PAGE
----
Most people have heard of the Amazon, but they may not realise the sheer scale of this river and the rainforest basin that surrounds it. In terms of water flow, the Amazon is by far the largest river on the planet, discharging more water than the combined flow of the next seven largest rivers. The term “the Amazon” refers to the entire Amazon basin, an expanse of more than a billion and a half acres, which stretches across nine separate nations in the northern portion of South America.
Each of these nations has a very distinct and individual culture. Not even the Spanish language binds them together in a unified whole, since the national language of Brazil is Portuguese and French Guiana is actually an overseas department of France itself. This means that a gap year spent in the Amazon can be a highly diverse experience if you travel around extensively.
In fact, there are several reasons why the Amazon is an excellent choice of travel destination for a gap year to be spent abroad. The purpose of a gap year is to help an individual entering adulthood to grow on a personal level, through new experiences. Because the peoples and culture of the Amazon are so different from those found in Western Europe, a gap year spent there will open a student’s eyes to the human diversity of the planet and will make him or her step back from the “comfort zone” of their own culture.
Moreover, ecological issues are of paramount importance in the region, with the destruction of the rainforest being a potent threat to the long-term stability of the planet’s oxygen supply and level of biodiversity. At the same time, funding for research and conservation is limited by the fact that nations such as Venezuela, Peru, Ecuador, Bolivia, and Colombia sometimes struggle with meeting the basic needs of their people. This means that many worthy gap year projects in the Amazon welcome volunteer assistance from foreign students.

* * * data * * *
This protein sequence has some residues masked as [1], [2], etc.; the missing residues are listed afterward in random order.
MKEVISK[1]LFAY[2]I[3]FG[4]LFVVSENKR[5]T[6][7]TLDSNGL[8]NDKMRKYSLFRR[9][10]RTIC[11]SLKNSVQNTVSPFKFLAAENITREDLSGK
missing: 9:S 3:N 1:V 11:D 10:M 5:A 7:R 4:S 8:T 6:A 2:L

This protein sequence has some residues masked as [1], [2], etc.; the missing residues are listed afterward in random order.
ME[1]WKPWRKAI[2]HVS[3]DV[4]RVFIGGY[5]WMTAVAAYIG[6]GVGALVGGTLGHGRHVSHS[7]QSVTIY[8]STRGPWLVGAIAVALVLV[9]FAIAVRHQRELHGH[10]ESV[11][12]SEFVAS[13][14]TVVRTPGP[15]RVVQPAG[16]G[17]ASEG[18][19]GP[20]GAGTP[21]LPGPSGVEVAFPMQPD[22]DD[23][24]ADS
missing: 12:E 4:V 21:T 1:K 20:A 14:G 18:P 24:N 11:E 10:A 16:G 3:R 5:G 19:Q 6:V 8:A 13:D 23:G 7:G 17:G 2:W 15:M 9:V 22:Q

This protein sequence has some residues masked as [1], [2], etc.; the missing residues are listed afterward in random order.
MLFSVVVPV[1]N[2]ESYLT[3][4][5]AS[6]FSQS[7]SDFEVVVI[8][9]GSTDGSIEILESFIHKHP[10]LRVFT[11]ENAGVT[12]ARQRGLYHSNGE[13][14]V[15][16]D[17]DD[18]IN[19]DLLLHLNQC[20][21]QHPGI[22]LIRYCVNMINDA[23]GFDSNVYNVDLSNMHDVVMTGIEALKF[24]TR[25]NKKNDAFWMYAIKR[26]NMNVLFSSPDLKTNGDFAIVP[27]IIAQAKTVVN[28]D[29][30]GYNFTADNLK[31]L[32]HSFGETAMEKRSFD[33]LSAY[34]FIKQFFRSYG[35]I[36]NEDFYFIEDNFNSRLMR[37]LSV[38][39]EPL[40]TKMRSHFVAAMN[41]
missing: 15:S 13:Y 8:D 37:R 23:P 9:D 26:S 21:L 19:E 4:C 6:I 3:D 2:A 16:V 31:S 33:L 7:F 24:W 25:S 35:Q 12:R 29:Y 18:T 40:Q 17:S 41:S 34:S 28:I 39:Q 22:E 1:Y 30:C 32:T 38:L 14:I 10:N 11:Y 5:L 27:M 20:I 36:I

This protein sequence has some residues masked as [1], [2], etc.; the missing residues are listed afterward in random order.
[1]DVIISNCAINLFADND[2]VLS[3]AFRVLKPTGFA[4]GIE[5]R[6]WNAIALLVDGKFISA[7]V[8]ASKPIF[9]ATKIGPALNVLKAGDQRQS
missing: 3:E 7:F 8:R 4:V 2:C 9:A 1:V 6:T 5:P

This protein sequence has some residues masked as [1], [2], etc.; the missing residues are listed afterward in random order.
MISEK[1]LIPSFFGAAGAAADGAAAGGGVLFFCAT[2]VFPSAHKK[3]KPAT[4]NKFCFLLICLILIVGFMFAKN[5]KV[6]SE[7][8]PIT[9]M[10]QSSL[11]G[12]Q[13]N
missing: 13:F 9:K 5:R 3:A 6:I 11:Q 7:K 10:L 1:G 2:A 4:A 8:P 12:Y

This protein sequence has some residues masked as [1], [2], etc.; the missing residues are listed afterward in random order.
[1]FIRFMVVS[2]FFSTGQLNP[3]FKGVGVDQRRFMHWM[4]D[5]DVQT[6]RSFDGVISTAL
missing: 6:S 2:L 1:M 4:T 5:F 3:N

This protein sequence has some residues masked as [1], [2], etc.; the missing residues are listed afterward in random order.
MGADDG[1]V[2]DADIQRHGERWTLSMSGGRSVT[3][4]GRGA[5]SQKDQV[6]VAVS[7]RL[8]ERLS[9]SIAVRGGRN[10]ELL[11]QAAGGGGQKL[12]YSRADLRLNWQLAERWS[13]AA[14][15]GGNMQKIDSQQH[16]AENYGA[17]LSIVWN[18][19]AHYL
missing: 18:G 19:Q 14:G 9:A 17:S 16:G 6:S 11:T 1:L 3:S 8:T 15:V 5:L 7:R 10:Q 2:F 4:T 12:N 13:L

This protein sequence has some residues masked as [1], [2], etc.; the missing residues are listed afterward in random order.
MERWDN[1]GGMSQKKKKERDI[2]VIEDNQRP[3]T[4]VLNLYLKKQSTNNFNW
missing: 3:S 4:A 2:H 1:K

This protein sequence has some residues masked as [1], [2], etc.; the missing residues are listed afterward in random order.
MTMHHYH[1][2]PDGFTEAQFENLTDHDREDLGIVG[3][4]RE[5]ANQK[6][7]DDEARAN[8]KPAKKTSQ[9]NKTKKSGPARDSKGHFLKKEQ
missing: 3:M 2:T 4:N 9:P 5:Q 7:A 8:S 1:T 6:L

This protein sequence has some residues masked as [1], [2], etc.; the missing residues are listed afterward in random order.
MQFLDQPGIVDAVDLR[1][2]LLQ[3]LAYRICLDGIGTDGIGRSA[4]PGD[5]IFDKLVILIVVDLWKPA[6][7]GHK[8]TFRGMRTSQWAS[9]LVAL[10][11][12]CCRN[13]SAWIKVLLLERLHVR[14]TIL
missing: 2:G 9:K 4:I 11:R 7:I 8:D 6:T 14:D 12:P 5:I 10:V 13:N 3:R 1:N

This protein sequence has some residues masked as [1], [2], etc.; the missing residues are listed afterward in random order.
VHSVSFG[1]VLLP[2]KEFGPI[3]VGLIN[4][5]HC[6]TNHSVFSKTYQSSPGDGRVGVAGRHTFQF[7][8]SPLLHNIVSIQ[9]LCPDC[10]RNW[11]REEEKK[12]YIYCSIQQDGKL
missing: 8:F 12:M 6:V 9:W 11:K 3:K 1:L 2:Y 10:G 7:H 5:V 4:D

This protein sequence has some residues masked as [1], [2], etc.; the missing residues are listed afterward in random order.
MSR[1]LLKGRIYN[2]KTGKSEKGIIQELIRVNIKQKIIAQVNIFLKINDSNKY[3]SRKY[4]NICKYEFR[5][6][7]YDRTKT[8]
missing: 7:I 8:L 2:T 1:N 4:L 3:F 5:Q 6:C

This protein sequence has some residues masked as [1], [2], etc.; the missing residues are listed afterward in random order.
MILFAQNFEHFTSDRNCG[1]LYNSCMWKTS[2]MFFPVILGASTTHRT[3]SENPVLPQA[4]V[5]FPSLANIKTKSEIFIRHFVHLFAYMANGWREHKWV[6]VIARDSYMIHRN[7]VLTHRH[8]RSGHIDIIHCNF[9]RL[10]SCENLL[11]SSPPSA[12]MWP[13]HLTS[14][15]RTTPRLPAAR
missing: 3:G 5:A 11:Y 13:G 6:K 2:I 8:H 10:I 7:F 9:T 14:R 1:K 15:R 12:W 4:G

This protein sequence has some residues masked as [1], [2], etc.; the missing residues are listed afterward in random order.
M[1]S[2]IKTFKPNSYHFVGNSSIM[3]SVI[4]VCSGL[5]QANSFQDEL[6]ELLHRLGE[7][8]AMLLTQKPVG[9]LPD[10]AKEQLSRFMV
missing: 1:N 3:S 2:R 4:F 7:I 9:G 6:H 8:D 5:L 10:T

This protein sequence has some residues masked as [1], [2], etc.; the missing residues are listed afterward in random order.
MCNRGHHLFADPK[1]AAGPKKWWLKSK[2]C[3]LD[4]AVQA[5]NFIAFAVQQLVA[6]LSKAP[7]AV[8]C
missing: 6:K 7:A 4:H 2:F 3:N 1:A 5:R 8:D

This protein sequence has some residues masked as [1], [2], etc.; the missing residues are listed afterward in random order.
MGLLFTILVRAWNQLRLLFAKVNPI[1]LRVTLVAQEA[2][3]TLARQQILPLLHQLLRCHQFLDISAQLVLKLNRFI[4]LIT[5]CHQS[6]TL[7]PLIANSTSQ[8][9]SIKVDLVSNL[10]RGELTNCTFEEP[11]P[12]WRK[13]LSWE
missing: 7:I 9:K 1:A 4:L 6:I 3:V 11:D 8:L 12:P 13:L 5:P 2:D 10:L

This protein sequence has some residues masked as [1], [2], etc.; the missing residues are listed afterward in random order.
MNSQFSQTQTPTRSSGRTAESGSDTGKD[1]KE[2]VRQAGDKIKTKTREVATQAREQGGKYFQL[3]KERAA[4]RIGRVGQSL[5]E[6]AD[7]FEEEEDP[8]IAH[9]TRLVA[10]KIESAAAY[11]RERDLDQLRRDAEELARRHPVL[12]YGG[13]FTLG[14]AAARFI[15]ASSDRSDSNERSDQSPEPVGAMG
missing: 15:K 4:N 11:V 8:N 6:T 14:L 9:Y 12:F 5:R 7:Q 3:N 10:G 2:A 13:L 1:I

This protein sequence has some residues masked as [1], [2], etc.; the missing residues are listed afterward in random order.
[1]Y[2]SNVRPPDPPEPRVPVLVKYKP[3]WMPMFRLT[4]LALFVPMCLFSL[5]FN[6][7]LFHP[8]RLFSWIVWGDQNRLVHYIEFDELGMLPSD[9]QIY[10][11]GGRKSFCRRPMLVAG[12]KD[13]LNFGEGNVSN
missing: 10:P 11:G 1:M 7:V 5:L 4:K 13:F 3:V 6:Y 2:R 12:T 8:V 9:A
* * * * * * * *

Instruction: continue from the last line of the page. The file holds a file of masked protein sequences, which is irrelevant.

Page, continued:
Places to see in the Amazon
The Amazon is a region packed with fascinating sites to explore. On the border shared by Brazil and Peru, students can visit the Serra do Divisor National Park, where it is possible to see villages still inhabited by the indigenous people of the region. In the same park, visitors can learn about efforts to conserve the Western Indian Manatee, an ocean-going mammal that relatively few Europeans have ever seen.
Of interest to many students is the Cabo Orange National Park in Brazil, the only officially preserved area to border the Atlantic coastline of the Amazon basin. Here, the rainforest changes to an ocean ecosystem, giving visitors a unique understanding of how the Amazon River plays an integral role in the overall ecology of this nine-nation region.
A truly unique experience to be had whilst in the Amazon is a trip to Mamiraua, Brazil. Not only is this area widely regarded as being among the most lovely of the entire basin, it is also the home of one of the world’s few “floating hotels.” At Mamiraua, visitors typically explore the rainforest by canoe since the region is flooded most of the time.
The Amazon will no doubt broaden the horizons of students on their gap year, but above and beyond that, it will provide them with an opportunity to demonstrate to future university admissions committees and employers that they are able to step outside their “comfort zone” and confront challenging new experiences. These valuable skills are ones that universities and businesses expect to see in the individuals who have taken a year away from the UK.
Top Image by CIAT International Center for Tropical Agriculture